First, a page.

In the wake of the insurrection on Jan. 6, the U.S. is bracing for the possibility of additional violent demonstrations and potential riots at the U.S. Capitol and state capitol buildings around the nation. While many were in Washington, D.C., ostensibly to protest what they wrongly saw as a stolen election, their presence – and their actions – reflect a larger set of goals that American militants are hoping to seize upon to take more extreme action.

Several articles by scholars of violent extremism, white supremacy and militias explain the path down which these rioters and insurrectionists seek to take America. The Conversation U.S. has compiled excerpts of five of those articles, seeking to explain the rift that has torn wide open in American society.


Members of the Boogaloo Movement, attend a demonstration against the lockdown over concern about COVID-19 at the State House, Saturday, April 18, 2020, in Concord, N.H. AP Photo/Michael Dwyer

What is the ‘boogaloo’?

QAnon followers, the Proud Boys and the other far-right and alt-right groups that converged on Washington imagined that they were living out the great fantasy that underlies what many consider to be the bible of the white nationalism movement, a 1978 dystopian novel, ‘The Turner Diaries,’ by William Luther Pierce,” writes Jonathan D. Sarna, a scholar of anti-Semitism at Brandeis University.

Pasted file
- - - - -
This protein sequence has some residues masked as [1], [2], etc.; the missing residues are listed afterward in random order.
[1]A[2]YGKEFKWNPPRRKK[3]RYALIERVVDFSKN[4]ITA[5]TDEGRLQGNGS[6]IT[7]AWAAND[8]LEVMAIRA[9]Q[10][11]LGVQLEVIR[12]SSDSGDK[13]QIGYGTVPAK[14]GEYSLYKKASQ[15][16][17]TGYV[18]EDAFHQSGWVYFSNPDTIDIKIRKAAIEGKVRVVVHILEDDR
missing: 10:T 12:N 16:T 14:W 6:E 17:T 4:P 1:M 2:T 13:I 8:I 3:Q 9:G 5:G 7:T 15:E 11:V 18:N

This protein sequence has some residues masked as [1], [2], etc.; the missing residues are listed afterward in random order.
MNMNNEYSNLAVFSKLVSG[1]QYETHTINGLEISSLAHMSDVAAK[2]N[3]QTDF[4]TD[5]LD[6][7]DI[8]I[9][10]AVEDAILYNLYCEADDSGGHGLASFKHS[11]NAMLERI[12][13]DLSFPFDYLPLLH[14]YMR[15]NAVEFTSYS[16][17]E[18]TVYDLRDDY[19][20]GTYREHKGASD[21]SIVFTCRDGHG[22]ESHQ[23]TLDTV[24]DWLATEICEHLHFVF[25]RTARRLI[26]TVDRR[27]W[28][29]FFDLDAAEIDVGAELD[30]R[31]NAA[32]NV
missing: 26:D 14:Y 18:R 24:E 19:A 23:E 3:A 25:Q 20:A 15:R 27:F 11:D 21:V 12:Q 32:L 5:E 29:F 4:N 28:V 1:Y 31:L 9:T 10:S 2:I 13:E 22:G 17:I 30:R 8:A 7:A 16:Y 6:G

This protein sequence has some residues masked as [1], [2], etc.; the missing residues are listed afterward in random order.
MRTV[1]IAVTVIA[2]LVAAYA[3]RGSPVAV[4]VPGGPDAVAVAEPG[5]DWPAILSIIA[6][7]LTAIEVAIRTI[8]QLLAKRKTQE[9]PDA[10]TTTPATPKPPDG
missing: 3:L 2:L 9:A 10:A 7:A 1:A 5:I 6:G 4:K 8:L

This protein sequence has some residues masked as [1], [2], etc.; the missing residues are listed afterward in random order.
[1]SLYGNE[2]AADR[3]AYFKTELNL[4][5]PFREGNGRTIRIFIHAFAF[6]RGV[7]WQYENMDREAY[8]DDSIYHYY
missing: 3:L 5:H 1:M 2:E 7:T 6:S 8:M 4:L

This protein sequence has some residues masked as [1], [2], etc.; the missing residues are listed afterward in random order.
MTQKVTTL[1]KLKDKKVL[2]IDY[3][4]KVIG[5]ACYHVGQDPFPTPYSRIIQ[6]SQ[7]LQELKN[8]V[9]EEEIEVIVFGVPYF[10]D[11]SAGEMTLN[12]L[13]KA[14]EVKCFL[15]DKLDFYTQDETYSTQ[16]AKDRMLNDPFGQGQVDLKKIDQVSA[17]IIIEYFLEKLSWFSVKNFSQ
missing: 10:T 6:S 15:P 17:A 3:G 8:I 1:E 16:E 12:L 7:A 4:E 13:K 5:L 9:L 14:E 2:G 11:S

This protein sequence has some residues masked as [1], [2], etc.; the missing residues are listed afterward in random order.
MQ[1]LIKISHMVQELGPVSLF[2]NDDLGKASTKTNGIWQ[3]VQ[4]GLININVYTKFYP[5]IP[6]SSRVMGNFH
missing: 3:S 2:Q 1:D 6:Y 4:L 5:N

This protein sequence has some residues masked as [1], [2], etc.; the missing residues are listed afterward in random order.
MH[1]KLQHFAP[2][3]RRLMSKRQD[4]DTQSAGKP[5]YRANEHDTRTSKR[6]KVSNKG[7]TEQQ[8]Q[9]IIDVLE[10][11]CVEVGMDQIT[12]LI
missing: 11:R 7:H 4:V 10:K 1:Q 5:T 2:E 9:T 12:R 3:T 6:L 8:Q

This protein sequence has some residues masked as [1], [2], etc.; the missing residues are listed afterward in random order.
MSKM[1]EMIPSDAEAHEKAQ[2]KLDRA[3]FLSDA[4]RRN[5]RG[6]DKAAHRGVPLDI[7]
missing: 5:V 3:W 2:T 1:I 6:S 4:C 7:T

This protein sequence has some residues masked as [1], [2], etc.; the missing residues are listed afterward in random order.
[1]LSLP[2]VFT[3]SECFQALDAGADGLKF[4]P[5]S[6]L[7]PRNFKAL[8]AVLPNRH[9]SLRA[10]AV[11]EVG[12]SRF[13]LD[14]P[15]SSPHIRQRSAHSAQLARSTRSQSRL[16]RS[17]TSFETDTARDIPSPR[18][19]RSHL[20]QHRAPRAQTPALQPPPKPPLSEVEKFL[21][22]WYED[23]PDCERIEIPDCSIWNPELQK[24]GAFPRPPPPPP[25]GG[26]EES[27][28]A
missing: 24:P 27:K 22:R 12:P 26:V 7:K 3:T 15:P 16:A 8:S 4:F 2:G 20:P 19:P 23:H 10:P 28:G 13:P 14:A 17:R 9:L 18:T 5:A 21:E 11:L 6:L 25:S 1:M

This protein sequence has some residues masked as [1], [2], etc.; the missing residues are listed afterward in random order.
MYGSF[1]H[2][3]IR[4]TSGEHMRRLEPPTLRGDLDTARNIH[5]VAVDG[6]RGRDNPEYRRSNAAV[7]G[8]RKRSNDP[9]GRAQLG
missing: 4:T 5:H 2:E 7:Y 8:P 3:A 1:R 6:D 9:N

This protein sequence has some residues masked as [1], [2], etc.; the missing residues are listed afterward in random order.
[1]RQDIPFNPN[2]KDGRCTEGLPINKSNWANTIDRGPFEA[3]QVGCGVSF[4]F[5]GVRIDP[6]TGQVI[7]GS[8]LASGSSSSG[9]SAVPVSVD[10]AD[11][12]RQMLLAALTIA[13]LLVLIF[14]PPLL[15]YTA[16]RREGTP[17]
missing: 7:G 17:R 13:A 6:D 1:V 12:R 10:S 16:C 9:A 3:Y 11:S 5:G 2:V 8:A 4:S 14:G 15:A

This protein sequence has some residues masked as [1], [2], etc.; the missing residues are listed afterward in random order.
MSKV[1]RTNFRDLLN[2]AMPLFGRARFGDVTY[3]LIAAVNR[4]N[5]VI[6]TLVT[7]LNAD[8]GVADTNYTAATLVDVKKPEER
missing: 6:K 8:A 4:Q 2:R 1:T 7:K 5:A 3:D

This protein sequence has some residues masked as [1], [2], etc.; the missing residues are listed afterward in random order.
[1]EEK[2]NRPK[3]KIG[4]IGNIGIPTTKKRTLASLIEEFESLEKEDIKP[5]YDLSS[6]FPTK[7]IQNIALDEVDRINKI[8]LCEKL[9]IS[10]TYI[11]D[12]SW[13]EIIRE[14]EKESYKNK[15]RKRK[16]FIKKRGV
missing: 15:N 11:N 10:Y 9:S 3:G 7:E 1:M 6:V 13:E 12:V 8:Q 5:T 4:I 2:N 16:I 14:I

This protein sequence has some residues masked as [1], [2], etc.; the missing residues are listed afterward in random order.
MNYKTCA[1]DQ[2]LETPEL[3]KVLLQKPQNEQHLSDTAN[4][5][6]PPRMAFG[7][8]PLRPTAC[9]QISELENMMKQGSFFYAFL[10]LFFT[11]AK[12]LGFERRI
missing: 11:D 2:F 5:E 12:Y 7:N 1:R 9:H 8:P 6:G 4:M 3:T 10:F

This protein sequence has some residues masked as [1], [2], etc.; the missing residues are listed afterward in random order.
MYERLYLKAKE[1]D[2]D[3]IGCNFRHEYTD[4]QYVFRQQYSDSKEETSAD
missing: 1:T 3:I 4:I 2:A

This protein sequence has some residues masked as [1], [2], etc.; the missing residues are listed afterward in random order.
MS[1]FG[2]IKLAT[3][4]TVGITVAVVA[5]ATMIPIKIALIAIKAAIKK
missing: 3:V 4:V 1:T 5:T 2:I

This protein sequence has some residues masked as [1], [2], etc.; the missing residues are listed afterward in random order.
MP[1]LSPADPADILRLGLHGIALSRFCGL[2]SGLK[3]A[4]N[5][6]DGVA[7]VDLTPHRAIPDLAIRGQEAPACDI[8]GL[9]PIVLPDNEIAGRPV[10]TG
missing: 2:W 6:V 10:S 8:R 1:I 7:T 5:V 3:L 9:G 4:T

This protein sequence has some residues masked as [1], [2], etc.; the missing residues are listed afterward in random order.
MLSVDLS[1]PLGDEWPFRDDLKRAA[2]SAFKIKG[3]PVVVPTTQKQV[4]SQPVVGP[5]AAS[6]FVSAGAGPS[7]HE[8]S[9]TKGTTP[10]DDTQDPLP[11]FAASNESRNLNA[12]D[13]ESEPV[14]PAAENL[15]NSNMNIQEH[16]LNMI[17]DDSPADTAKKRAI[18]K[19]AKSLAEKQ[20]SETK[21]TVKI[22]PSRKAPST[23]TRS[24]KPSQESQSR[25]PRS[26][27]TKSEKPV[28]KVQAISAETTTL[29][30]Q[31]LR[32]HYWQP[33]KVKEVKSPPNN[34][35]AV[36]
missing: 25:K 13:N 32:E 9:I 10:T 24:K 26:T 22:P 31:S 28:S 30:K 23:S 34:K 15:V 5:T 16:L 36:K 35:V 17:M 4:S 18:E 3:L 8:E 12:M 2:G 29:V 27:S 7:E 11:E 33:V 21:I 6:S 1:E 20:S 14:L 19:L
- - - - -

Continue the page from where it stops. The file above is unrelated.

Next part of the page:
“The novel depicts the violent overthrow of the government of the United States, nuclear conflagration, race war and the ultimate extermination of nonwhites and ‘undesirable racial elements among the remaining White population,’” he explains.

This widespread and extremely violent conflagration is often called the “boogaloo” by its adherents.



A right-wing demonstrator gestures toward a counterprotester as members of the Proud Boys and other right-wing demonstrators rally in Portland, Oregon, in September 2020 John Locher/Associated Press

Militants seek to accelerate conflict

Amy Cooter, a sociologist at Vanderbilt University who has extensively studied the American militia movement, reports that some far-right groups have adopted what is called “accelerationism,” which she explains as “the idea that inducing chaos, provoking law enforcement, and promoting political tension will hasten the collapse of Western government … making room for them to establish a whites-only country.”


Trump supporters gather outside the Capitol on Jan. 6. Militia members, white supremacists, paramilitary organizations and fervent supporters of outgoing President Donald Trump stood shoulder to shoulder, unified in rage. Experts say years of increasing partisanship and a growing fascination of paramilitary groups combined with the coronavirus pandemic to create a conveyor belt of radicalization. Associated Press/Manuel Balce Ceneta

They aren’t alone

It might be tempting to think that these violent radicals are just individual malcontents, but Alexander Hinton, an anthropologist at Rutgers University – Newark, explains that “these people are not alone,” as the Capitol mob makes clear.